As we walk through a spiritual desert, attending to God’s voice is the surest way to recover our own. Our prayers to God are important; but his words to us are even more so. When we practice the disciplines of solitude, meditation, and silence, we grow in our ability to hear God’s voice through the Holy Spirit and Scripture.
(from Canyon Road: A Book of Prayer)
Finding myself in need of solitude and silence, several years ago I set aside 40 days of retreat and was surprised by the question I found waiting, a question that was ultimately pregnant with purpose:
In our society today, with its relentless noise, where are the words that matter?
If I silence the world’s assault on my senses long enough to meditate on this question—if I can resist the incessant clamoring for my attention and consider the precious commodity of words—and their power—I hear words that matter buried in the heart of a prisoner who faces another day in a cell; words of importance in the heart of a single teenage mother who does not know how she is going to pay next month’s health insurance, let alone the rent, let alone childcare; aching words in the heart of a homeless man who has been sexually abused; the unutterable words of parents who have learned their child has cancer.
Here, at last, are words drenched with meaning; words saturated in eternal value; here are words that are inherently intense and absolutely worthy not only of my attention, but of my focus, my time, my support.
Part of my vocation as a spiritual guide and writer involves helping those who do not have a spiritual guide to pray, especially when they are in the greatest pain. Through written words, I accompany and support those who are most vulnerable as they work with God to forge their destiny into reality one prayer at a time.
Canyon Road: A Book of Prayer is designed to help people exercise their voice in prayer and grow in their ability to hear God’s voice, especially in difficult times. As I receive feedback from readers, stories frequently come in from those who are critically hurting. Canyon Road seems to resonate in a special way with the most vulnerable; those who are very ill or dying; women and men facing loss and heartache on seemingly insurmountable scales. My team and I are deeply honored to accompany people in times like these through the spiritual companionship Canyon Road offers.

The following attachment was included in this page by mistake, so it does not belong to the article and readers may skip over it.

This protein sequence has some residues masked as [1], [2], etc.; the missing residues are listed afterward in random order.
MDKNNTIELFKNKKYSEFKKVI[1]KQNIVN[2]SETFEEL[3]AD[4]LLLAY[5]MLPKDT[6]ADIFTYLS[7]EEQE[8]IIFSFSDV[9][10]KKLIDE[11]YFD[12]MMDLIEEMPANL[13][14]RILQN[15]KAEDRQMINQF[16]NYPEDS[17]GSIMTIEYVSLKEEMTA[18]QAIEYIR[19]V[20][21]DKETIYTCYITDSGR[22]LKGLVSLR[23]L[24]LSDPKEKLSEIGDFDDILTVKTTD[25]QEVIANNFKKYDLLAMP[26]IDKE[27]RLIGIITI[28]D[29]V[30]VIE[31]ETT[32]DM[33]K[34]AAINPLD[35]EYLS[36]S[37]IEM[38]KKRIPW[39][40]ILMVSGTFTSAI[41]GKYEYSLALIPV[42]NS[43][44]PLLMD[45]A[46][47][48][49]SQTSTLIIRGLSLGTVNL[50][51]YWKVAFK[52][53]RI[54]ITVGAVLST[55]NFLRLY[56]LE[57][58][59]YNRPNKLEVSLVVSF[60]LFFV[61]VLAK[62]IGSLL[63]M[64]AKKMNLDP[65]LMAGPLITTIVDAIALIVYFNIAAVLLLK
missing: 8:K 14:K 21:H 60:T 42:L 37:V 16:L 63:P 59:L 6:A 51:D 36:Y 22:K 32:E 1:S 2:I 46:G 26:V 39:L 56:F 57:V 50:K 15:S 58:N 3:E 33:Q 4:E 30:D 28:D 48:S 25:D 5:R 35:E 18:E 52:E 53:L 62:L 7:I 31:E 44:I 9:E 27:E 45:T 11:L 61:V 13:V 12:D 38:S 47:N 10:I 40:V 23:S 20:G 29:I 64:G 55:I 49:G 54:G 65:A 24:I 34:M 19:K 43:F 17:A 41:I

Following Jesus’ radically personal way, we go about this work as he did—one person at a time, starting with the nearest person, recognizing that “the greatest pain people experience comes from feeling unwanted and unloved” (Mother Teresa). Canyon Road: A Book of Prayer is part of a larger spiritual movement for cultural influencers, spiritual leaders, and those in need; our mission is to create intuitive materials and interactive spaces to help people experience God through Beauty.
Please consider this a personal invitation to explore our creative content; to become part of our global community; and to link into our circle of friendship.
To connect with ATLAS Spiritual Design and learn more about Canyon Road: A Book of Prayer, please visit www.exploreatlas.com.
“If we don’t persevere through the pain and wrestle with God in these moments, we surrender our voice, and we lose something of our true selves, as well as our creative ability, in the process. . . . The fight to recover our voice is a primary way we heal and emerge into new strength, authenticity, and maturity. In order to break through pain into healing, we must press into God’s presence at those points when prayer feels like the last thing we can (or want to) do; we must paint, sing, dance, and create when we feel like giving up. This is where the great masterpieces of our spiritual and artistic lives are born.”
Spiritual pain often wears a mask. Corporate executives living in penthouses on Park Avenue may need spiritual support as acutely as the elderly in nursing homes with no one to visit them. Artists enduring creative desolation under immense financial pressures may need compassion and understanding as desperately as recovering alcoholics in their daily, moment-by-moment fight against enslavement.
No one is immune to the ache of loneliness, or the need for understanding, and the pen has power to address this need, particularly in a spiritual vacuum.
God uses written words to pursue us. Words have capacity to stir our hearts because they are shared person to person. By God’s Spirit, the heart of the writer reaches the heart of the reader and reflects the heart of the One who stands beyond them both. Words have the ability to move us into discovery of what it means to know and be known, the deepest desire of every heart.
This is true in both private devotion and communal worship:
Communication between Jesus and the church is intimate dialogue. Corporate prayer directs people’s hearts to God, with the leader guiding the process through intentional silence as well as the use of words. Silence helps people slow down and quiet their interior lives before God; it is often helpful for the leader to periodically pause, giving people the opportunity to offer personal requests in a quiet space. Leading such significant transactions between God and people requires faith, sensitivity to God’s Spirit, and an active practice of private prayer. The intercessor prays solely through Jesus’ righteousness, depending on the Holy Spirit to guide the prayer and minister his love.
Help me to wait on you.
Give me patience,
Give me grace.
I want to hear your voice,
I want to know your will.
Speak, Lord, your servant listens.
All quotations are from Canyon Road: A Book of Prayer and are used with permission.